Dressing up as laundry maids

The Washerwomen of Fouesnant painted by Bouguereau in 1869The women doing their washing in the river (left) look the part. We can believe the artist had seen them at work somewhere in 19th century Brittany, even if he romanticised it a bit and chose a pretty young girl for the foreground.

Laundry Maid with lace cap and collar using box iron But some artists' models seem so elegant in their lacy maids' caps or frilled aprons that they are believed to be upper-class ladies trying out a new, cute look, like Marie-Antoinette, queen of France, famous for dressing up as a shepherdess.

Two laundry maids painted by Henry Morland are said to have been the 18th century London society beauties, Maria and Elizabeth Gunning, who married aristocrats and became the Countess of Coventry and the Duchess of Hamilton. One of the young women (right) is daintily using a box iron, while her sister (?) poses with cloth, soap and basin .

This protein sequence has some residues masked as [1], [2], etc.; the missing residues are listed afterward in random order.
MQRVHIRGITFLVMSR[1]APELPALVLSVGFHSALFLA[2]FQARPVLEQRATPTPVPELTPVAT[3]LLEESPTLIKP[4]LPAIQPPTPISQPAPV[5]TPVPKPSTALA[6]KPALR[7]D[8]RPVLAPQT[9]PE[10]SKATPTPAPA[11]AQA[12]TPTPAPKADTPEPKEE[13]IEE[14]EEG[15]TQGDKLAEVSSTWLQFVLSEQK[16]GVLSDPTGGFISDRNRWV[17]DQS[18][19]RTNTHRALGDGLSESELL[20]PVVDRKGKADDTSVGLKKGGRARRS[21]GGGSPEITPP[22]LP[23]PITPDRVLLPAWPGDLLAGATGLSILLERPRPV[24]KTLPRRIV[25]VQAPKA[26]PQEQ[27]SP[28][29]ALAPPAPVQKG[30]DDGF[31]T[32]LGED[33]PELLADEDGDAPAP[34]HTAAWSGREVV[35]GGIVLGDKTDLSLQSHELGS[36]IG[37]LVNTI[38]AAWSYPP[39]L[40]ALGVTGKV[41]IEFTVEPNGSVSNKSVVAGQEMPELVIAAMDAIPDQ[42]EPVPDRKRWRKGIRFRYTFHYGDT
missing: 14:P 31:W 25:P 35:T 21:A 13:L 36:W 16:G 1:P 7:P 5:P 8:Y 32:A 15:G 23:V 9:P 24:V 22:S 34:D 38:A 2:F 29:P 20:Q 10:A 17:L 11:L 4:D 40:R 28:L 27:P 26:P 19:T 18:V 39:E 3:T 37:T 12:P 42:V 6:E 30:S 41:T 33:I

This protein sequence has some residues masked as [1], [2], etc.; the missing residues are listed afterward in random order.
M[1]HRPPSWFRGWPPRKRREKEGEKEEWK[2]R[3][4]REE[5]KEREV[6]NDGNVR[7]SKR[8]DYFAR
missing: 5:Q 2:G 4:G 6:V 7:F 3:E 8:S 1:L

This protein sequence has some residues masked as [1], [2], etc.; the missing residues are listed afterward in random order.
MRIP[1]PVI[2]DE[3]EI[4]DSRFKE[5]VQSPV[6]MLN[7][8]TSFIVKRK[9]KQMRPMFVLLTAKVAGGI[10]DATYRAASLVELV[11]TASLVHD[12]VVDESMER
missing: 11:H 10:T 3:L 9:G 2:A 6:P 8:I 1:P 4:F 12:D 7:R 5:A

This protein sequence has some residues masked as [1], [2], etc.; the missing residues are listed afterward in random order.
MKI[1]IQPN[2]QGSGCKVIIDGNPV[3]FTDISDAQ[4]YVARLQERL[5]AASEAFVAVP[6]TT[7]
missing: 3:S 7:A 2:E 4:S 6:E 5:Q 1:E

May 2007              >> More on irons    

Antonia Fraser, in Marie Antoinette: The Journey , says the queen's costume in her model village at Versailles was just "white muslin topped by a straw hat". She considered this "sufficiently pastoral" - so no milk maid or shepherdess costumes. 
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The Burlington Magazine for April 1903 suggested that the ironing Miss Gunning was the future Countess of Coventry, Maria, while her sister Elizabeth was the one doing a little light washing in a companion painting. At the time the paintings were owned by London art dealer Asher Wertheimer. A brief article suggested that the "portraits of two famous beauties bear the same relation to real laundry maids as do Watteau's shepherdesses to their prototypes in real life."

More pictures of women washing

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